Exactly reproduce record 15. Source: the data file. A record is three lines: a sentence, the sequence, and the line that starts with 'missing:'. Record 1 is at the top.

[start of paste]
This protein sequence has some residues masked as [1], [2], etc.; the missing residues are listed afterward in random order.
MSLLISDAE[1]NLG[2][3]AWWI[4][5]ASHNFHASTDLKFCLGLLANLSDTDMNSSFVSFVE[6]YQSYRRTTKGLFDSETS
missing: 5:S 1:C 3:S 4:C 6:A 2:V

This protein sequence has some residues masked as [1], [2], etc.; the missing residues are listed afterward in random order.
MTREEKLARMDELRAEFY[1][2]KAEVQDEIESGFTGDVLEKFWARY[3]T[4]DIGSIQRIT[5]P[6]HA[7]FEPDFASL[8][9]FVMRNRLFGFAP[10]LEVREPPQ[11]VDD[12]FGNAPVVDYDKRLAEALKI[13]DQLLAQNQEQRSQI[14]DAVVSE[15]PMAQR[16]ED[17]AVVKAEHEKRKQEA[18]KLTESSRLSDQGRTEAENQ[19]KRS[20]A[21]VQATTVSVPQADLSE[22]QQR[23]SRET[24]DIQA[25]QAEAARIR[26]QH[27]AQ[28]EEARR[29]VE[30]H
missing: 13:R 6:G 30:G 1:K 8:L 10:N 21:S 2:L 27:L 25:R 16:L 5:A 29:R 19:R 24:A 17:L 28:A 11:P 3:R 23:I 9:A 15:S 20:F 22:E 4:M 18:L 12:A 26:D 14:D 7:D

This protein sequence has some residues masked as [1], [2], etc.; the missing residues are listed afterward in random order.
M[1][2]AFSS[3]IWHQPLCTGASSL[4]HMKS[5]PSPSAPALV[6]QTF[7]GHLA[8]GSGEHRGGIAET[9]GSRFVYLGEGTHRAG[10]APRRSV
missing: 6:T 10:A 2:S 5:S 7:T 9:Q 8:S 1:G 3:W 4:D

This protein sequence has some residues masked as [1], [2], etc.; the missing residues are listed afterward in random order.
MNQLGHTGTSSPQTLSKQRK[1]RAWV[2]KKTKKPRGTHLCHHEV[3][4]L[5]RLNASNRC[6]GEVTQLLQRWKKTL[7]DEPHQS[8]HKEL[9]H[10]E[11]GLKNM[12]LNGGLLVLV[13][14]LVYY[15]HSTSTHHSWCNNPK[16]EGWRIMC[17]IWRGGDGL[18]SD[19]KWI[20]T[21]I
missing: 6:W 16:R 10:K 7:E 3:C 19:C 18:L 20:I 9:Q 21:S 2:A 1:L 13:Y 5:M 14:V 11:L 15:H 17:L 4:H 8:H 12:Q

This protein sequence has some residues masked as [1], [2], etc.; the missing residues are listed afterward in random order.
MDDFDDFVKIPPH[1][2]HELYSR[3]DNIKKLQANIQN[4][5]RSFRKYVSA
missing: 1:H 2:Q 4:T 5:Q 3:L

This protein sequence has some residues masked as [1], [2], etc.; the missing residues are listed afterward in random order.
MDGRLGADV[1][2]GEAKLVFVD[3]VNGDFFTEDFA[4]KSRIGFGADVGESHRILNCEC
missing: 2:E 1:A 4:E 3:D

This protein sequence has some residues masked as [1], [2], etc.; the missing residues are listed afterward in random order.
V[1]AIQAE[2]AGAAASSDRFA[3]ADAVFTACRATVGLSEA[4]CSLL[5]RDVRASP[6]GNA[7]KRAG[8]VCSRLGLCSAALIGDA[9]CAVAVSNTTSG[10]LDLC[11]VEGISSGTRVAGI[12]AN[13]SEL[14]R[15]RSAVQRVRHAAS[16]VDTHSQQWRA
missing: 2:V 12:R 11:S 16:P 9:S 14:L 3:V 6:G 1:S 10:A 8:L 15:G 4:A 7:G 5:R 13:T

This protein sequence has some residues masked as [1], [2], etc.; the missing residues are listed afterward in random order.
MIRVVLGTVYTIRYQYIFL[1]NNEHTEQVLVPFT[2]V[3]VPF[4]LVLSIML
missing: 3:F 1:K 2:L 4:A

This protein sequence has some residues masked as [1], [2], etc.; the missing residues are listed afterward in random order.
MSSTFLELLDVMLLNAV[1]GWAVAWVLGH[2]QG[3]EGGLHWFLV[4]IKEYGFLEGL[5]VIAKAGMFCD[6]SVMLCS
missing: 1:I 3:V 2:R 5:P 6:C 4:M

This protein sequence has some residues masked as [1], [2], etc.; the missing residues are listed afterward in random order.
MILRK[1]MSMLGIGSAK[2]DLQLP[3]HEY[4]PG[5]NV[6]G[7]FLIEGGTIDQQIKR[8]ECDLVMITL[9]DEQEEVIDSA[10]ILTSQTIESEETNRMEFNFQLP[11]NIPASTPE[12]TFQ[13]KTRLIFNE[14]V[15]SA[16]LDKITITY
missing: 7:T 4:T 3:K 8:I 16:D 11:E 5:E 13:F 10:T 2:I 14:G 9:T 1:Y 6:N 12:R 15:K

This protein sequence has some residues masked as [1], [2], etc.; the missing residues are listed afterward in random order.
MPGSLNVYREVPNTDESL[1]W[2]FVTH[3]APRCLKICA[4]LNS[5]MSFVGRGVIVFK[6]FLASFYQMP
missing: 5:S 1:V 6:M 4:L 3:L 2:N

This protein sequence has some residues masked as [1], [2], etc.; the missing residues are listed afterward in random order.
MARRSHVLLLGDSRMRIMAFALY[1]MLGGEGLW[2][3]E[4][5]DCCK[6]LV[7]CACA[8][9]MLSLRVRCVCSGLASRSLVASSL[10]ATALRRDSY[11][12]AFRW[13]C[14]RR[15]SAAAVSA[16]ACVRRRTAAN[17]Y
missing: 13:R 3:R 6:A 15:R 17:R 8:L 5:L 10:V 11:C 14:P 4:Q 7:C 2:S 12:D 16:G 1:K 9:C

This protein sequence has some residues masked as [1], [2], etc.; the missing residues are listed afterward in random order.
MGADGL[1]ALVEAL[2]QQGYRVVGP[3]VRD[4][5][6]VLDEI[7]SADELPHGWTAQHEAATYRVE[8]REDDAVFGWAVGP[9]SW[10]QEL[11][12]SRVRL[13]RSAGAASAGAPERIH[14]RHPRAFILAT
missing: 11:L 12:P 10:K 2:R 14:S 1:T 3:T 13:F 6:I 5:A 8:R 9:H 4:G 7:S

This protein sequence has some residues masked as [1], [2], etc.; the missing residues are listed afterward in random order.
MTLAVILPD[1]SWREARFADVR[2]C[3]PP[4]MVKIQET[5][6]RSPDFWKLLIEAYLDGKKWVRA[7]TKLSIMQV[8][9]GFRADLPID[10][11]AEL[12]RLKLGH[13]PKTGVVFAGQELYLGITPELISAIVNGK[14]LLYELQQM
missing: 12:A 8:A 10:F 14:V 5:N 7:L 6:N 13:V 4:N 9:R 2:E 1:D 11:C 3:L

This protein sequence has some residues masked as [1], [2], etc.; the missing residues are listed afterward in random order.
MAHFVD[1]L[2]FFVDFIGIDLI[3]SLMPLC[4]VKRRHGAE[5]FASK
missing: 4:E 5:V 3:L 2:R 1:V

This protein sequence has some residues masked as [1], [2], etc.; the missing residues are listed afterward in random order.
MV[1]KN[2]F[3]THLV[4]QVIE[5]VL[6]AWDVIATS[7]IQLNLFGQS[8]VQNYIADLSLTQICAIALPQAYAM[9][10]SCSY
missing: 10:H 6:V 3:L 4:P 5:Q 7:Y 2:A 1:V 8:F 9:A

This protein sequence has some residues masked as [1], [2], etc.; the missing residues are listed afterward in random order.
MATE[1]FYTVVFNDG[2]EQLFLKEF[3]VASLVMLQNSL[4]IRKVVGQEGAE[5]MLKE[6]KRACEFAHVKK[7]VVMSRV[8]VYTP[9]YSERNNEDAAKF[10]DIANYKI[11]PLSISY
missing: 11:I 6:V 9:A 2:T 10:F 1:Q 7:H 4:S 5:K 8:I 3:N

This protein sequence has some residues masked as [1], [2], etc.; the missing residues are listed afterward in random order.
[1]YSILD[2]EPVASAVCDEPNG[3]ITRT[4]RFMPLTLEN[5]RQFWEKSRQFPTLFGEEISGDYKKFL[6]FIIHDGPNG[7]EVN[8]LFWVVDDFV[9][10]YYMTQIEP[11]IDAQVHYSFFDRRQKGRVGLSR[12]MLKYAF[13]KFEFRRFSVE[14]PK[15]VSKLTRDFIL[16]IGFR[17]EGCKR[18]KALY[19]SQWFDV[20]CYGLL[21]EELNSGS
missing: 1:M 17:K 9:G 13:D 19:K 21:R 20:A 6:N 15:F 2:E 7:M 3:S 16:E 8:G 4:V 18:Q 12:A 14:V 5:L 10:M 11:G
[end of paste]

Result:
This protein sequence has some residues masked as [1], [2], etc.; the missing residues are listed afterward in random order.
MAHFVD[1]L[2]FFVDFIGIDLI[3]SLMPLC[4]VKRRHGAE[5]FASK
missing: 4:E 5:V 3:L 2:R 1:V